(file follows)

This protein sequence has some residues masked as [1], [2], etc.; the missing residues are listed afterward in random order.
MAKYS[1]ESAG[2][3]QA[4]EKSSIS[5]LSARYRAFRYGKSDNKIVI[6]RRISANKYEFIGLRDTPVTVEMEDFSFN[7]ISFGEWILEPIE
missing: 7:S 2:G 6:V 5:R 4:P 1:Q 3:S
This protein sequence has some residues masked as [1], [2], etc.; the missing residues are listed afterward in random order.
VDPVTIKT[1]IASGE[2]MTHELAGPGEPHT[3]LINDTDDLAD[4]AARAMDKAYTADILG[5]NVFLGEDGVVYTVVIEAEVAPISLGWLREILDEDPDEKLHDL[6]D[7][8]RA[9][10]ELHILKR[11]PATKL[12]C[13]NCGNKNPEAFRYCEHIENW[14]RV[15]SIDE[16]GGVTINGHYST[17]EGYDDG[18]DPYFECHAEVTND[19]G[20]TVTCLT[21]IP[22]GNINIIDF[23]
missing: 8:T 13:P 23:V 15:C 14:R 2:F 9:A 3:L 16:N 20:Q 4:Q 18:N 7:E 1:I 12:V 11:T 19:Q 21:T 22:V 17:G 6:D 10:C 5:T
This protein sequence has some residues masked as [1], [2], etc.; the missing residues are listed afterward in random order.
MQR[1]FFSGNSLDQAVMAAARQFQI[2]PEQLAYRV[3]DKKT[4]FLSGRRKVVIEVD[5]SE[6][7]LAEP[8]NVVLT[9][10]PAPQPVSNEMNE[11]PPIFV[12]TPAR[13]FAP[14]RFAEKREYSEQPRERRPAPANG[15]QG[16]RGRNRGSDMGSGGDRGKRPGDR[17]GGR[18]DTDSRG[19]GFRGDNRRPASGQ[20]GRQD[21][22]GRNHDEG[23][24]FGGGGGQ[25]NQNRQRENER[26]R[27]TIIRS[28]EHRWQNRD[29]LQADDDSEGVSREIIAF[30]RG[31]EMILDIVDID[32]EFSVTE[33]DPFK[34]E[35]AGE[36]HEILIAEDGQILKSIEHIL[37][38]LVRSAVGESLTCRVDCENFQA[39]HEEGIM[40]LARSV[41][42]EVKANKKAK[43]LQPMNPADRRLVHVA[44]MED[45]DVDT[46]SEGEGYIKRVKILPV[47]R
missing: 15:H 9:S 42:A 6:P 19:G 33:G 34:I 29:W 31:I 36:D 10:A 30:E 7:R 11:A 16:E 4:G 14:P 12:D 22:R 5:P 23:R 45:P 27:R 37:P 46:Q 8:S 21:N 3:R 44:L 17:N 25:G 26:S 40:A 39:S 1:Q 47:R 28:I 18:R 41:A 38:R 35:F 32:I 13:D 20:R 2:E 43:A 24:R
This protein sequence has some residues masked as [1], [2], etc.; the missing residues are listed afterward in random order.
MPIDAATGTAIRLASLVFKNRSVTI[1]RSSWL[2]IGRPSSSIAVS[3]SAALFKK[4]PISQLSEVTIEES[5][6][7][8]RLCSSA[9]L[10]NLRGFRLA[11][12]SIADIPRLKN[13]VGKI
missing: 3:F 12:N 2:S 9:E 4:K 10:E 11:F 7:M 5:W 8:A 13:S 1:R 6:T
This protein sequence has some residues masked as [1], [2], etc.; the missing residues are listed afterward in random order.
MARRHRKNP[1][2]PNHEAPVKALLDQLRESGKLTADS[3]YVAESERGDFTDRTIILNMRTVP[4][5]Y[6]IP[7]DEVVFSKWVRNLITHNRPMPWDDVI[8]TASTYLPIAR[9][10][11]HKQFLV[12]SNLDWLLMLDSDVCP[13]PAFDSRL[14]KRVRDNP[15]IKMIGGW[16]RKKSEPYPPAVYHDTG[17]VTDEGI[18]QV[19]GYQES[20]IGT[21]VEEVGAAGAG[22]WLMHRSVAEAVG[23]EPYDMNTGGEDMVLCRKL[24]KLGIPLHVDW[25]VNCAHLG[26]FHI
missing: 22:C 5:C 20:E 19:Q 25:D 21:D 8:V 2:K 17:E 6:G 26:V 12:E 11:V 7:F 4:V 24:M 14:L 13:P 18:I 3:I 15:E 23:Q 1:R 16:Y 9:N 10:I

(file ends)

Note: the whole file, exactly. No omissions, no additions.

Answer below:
This protein sequence has some residues masked as [1], [2], etc.; the missing residues are listed afterward in random order.
MAKYS[1]ESAG[2][3]QA[4]EKSSIS[5]LSARYRAFRYGKSDNKIVI[6]RRISANKYEFIGLRDTPVTVEMEDFSFN[7]ISFGEWILEPIE
missing: 7:S 2:G 6:V 5:R 4:P 1:Q 3:S
This protein sequence has some residues masked as [1], [2], etc.; the missing residues are listed afterward in random order.
VDPVTIKT[1]IASGE[2]MTHELAGPGEPHT[3]LINDTDDLAD[4]AARAMDKAYTADILG[5]NVFLGEDGVVYTVVIEAEVAPISLGWLREILDEDPDEKLHDL[6]D[7][8]RA[9][10]ELHILKR[11]PATKL[12]C[13]NCGNKNPEAFRYCEHIENW[14]RV[15]SIDE[16]GGVTINGHYST[17]EGYDDG[18]DPYFECHAEVTND[19]G[20]TVTCLT[21]IP[22]GNINIIDF[23]
missing: 8:T 13:P 23:V 15:C 14:R 2:F 9:A 3:L 16:N 20:Q 4:Q 18:N 7:E 1:I 12:V 11:T 19:Q 21:T 22:V 17:G 6:D 10:C 5:T
This protein sequence has some residues masked as [1], [2], etc.; the missing residues are listed afterward in random order.
MQR[1]FFSGNSLDQAVMAAARQFQI[2]PEQLAYRV[3]DKKT[4]FLSGRRKVVIEVD[5]SE[6][7]LAEP[8]NVVLT[9][10]PAPQPVSNEMNE[11]PPIFV[12]TPAR[13]FAP[14]RFAEKREYSEQPRERRPAPANG[15]QG[16]RGRNRGSDMGSGGDRGKRPGDR[17]GGR[18]DTDSRG[19]GFRGDNRRPASGQ[20]GRQD[21][22]GRNHDEG[23][24]FGGGGGQ[25]NQNRQRENER[26]R[27]TIIRS[28]EHRWQNRD[29]LQADDDSEGVSREIIAF[30]RG[31]EMILDIVDID[32]EFSVTE[33]DPFK[34]E[35]AGE[36]HEILIAEDGQILKSIEHIL[37][38]LVRSAVGESLTCRVDCENFQA[39]HEEGIM[40]LARSV[41][42]EVKANKKAK[43]LQPMNPADRRLVHVA[44]MED[45]DVDT[46]SEGEGYIKRVKILPV[47]R
missing: 15:H 9:S 42:A 6:P 19:G 33:G 34:I 29:W 31:I 36:D 10:A 30:E 7:R 11:A 16:E 4:G 14:P 12:D 22:R 5:P 23:R 45:P 27:R 37:P 46:Q 8:S 21:N 3:R 44:L 17:N 25:G 26:S 40:A 39:S 1:Q 47:R 28:I 18:R 41:A 38:R 35:F 32:I 13:D 20:R 2:E 43:A 24:R
This protein sequence has some residues masked as [1], [2], etc.; the missing residues are listed afterward in random order.
MPIDAATGTAIRLASLVFKNRSVTI[1]RSSWL[2]IGRPSSSIAVS[3]SAALFKK[4]PISQLSEVTIEES[5][6][7][8]RLCSSA[9]L[10]NLRGFRLA[11][12]SIADIPRLKN[13]VGKI
missing: 3:F 12:N 2:S 9:E 4:K 10:E 11:F 7:M 5:W 8:A 13:S 1:R 6:T
This protein sequence has some residues masked as [1], [2], etc.; the missing residues are listed afterward in random order.
MARRHRKNP[1][2]PNHEAPVKALLDQLRESGKLTADS[3]YVAESERGDFTDRTIILNMRTVP[4][5]Y[6]IP[7]DEVVFSKWVRNLITHNRPMPWDDVI[8]TASTYLPIAR[9][10][11]HKQFLV[12]SNLDWLLMLDSDVCP[13]PAFDSRL[14]KRVRDNP[15]IKMIGGW[16]RKKSEPYPPAVYHDTG[17]VTDEGI[18]QV[19]GYQES[20]IGT[21]VEEVGAAGAG[22]WLMHRSVAEAVG[23]EPYDMNTGGEDMVLCRKL[24]KLGIPLHVDW[25]VNCAHLG[26]FHI
missing: 22:C 5:C 20:E 19:Q 25:D 21:D 8:V 2:K 17:E 6:G 26:V 12:E 11:V 7:F 4:V 24:M 14:L 13:P 18:I 3:I 15:E 23:Q 1:R 16:Y 9:N 10:I